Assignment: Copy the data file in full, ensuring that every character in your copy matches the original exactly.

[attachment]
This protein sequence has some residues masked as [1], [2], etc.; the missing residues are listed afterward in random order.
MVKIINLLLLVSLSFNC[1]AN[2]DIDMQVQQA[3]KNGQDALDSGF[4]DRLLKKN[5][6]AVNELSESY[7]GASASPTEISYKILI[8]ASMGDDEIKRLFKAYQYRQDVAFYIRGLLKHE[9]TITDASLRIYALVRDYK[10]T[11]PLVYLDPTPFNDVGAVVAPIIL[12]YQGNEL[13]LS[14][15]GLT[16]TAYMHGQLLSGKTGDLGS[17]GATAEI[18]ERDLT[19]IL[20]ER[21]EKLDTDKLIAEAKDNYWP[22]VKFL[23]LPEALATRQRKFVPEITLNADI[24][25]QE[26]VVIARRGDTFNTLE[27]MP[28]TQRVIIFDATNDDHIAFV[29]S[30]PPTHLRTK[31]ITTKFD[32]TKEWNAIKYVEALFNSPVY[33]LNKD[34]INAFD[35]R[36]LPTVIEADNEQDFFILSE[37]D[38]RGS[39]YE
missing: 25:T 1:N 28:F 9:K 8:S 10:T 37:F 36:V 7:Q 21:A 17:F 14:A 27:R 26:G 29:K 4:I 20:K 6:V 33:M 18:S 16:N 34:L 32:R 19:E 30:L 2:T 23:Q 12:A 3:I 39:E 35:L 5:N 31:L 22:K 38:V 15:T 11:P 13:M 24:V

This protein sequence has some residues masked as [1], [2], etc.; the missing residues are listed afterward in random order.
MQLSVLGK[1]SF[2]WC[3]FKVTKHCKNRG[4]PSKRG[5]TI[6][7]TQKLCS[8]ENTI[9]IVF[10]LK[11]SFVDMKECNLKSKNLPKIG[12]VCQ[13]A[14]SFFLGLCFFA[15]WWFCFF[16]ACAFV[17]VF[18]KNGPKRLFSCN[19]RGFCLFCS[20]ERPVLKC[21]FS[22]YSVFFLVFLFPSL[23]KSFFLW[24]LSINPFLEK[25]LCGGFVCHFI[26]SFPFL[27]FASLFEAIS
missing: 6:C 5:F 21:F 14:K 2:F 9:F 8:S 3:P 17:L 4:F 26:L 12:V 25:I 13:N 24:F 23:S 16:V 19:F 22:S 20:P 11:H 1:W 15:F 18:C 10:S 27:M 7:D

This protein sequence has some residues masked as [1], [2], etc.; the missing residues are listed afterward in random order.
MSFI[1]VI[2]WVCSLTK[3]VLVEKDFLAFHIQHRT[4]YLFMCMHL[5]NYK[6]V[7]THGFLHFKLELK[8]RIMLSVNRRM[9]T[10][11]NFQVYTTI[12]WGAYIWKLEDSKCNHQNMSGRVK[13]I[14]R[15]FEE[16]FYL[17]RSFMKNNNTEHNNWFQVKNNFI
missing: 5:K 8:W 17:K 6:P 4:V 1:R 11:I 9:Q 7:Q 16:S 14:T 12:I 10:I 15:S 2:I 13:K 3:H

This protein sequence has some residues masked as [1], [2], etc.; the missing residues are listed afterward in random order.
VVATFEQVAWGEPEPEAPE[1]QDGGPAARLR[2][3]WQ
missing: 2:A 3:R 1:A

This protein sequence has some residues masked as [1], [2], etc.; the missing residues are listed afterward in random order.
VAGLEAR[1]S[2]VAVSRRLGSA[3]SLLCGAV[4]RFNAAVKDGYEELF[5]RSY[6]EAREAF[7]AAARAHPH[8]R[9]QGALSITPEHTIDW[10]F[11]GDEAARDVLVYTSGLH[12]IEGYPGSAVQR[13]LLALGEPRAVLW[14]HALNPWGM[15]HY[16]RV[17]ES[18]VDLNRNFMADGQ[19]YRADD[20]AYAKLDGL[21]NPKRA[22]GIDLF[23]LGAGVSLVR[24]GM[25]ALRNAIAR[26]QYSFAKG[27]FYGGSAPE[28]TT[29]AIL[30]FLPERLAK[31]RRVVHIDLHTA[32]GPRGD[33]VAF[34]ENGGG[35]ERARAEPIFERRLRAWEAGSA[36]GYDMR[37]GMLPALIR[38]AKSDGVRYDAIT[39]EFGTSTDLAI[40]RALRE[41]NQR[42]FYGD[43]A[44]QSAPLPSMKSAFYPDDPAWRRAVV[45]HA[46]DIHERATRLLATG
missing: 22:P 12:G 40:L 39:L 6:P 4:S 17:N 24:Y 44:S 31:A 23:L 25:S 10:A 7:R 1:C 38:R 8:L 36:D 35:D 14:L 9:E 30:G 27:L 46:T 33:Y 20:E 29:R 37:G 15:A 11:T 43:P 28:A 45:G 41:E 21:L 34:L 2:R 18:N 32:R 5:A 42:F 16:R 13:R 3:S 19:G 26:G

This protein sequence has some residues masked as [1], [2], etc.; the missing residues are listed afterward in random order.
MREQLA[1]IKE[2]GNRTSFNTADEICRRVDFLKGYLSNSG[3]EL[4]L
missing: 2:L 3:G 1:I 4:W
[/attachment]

This protein sequence has some residues masked as [1], [2], etc.; the missing residues are listed afterward in random order.
MVKIINLLLLVSLSFNC[1]AN[2]DIDMQVQQA[3]KNGQDALDSGF[4]DRLLKKN[5][6]AVNELSESY[7]GASASPTEISYKILI[8]ASMGDDEIKRLFKAYQYRQDVAFYIRGLLKHE[9]TITDASLRIYALVRDYK[10]T[11]PLVYLDPTPFNDVGAVVAPIIL[12]YQGNEL[13]LS[14][15]GLT[16]TAYMHGQLLSGKTGDLGS[17]GATAEI[18]ERDLT[19]IL[20]ER[21]EKLDTDKLIAEAKDNYWP[22]VKFL[23]LPEALATRQRKFVPEITLNADI[24][25]QE[26]VVIARRGDTFNTLE[27]MP[28]TQRVIIFDATNDDHIAFV[29]S[30]PPTHLRTK[31]ITTKFD[32]TKEWNAIKYVEALFNSPVY[33]LNKD[34]INAFD[35]R[36]LPTVIEADNEQDFFILSE[37]D[38]RGS[39]YE
missing: 25:T 1:N 28:F 9:K 8:S 10:T 37:F 36:V 7:Q 21:A 17:F 14:A 27:R 26:G 29:K 4:I 20:K 6:V 33:M 18:S 16:N 34:L 32:R 19:E 30:L 2:T 23:Q 12:A 3:I 39:E 35:L 5:N 31:L 22:K 38:V 15:T 11:P 13:M 24:V

This protein sequence has some residues masked as [1], [2], etc.; the missing residues are listed afterward in random order.
MQLSVLGK[1]SF[2]WC[3]FKVTKHCKNRG[4]PSKRG[5]TI[6][7]TQKLCS[8]ENTI[9]IVF[10]LK[11]SFVDMKECNLKSKNLPKIG[12]VCQ[13]A[14]SFFLGLCFFA[15]WWFCFF[16]ACAFV[17]VF[18]KNGPKRLFSCN[19]RGFCLFCS[20]ERPVLKC[21]FS[22]YSVFFLVFLFPSL[23]KSFFLW[24]LSINPFLEK[25]LCGGFVCHFI[26]SFPFL[27]FASLFEAIS
missing: 6:C 5:F 21:F 14:K 2:F 9:F 8:S 3:P 17:L 4:F 26:L 12:V 25:I 13:N 24:F 23:S 16:V 19:F 22:S 20:P 11:H 1:W 15:F 18:C 10:S 27:M 7:D

This protein sequence has some residues masked as [1], [2], etc.; the missing residues are listed afterward in random order.
MSFI[1]VI[2]WVCSLTK[3]VLVEKDFLAFHIQHRT[4]YLFMCMHL[5]NYK[6]V[7]THGFLHFKLELK[8]RIMLSVNRRM[9]T[10][11]NFQVYTTI[12]WGAYIWKLEDSKCNHQNMSGRVK[13]I[14]R[15]FEE[16]FYL[17]RSFMKNNNTEHNNWFQVKNNFI
missing: 5:K 8:W 17:K 6:P 4:V 1:R 11:I 9:Q 7:Q 16:S 14:T 12:I 10:I 15:S 2:I 13:K 3:H

This protein sequence has some residues masked as [1], [2], etc.; the missing residues are listed afterward in random order.
VVATFEQVAWGEPEPEAPE[1]QDGGPAARLR[2][3]WQ
missing: 2:A 3:R 1:A

This protein sequence has some residues masked as [1], [2], etc.; the missing residues are listed afterward in random order.
VAGLEAR[1]S[2]VAVSRRLGSA[3]SLLCGAV[4]RFNAAVKDGYEELF[5]RSY[6]EAREAF[7]AAARAHPH[8]R[9]QGALSITPEHTIDW[10]F[11]GDEAARDVLVYTSGLH[12]IEGYPGSAVQR[13]LLALGEPRAVLW[14]HALNPWGM[15]HY[16]RV[17]ES[18]VDLNRNFMADGQ[19]YRADD[20]AYAKLDGL[21]NPKRA[22]GIDLF[23]LGAGVSLVR[24]GM[25]ALRNAIAR[26]QYSFAKG[27]FYGGSAPE[28]TT[29]AIL[30]FLPERLAK[31]RRVVHIDLHTA[32]GPRGD[33]VAF[34]ENGGG[35]ERARAEPIFERRLRAWEAGSA[36]GYDMR[37]GMLPALIR[38]AKSDGVRYDAIT[39]EFGTSTDLAI[40]RALRE[41]NQR[42]FYGD[43]A[44]QSAPLPSMKSAFYPDDPAWRRAVV[45]HA[46]DIHERATRLLATG
missing: 22:P 12:G 40:L 39:L 6:P 4:S 17:N 24:Y 44:S 31:A 23:L 25:S 10:A 7:R 1:C 38:R 8:L 36:D 35:D 14:L 9:E 30:G 27:L 46:T 33:Y 20:E 29:R 37:G 15:A 11:T 43:P 28:A 45:G 41:E 21:L 34:L 2:R 18:N 32:R 5:A 42:F 16:R 13:R 3:S 19:G 26:G

This protein sequence has some residues masked as [1], [2], etc.; the missing residues are listed afterward in random order.
MREQLA[1]IKE[2]GNRTSFNTADEICRRVDFLKGYLSNSG[3]EL[4]L
missing: 2:L 3:G 1:I 4:W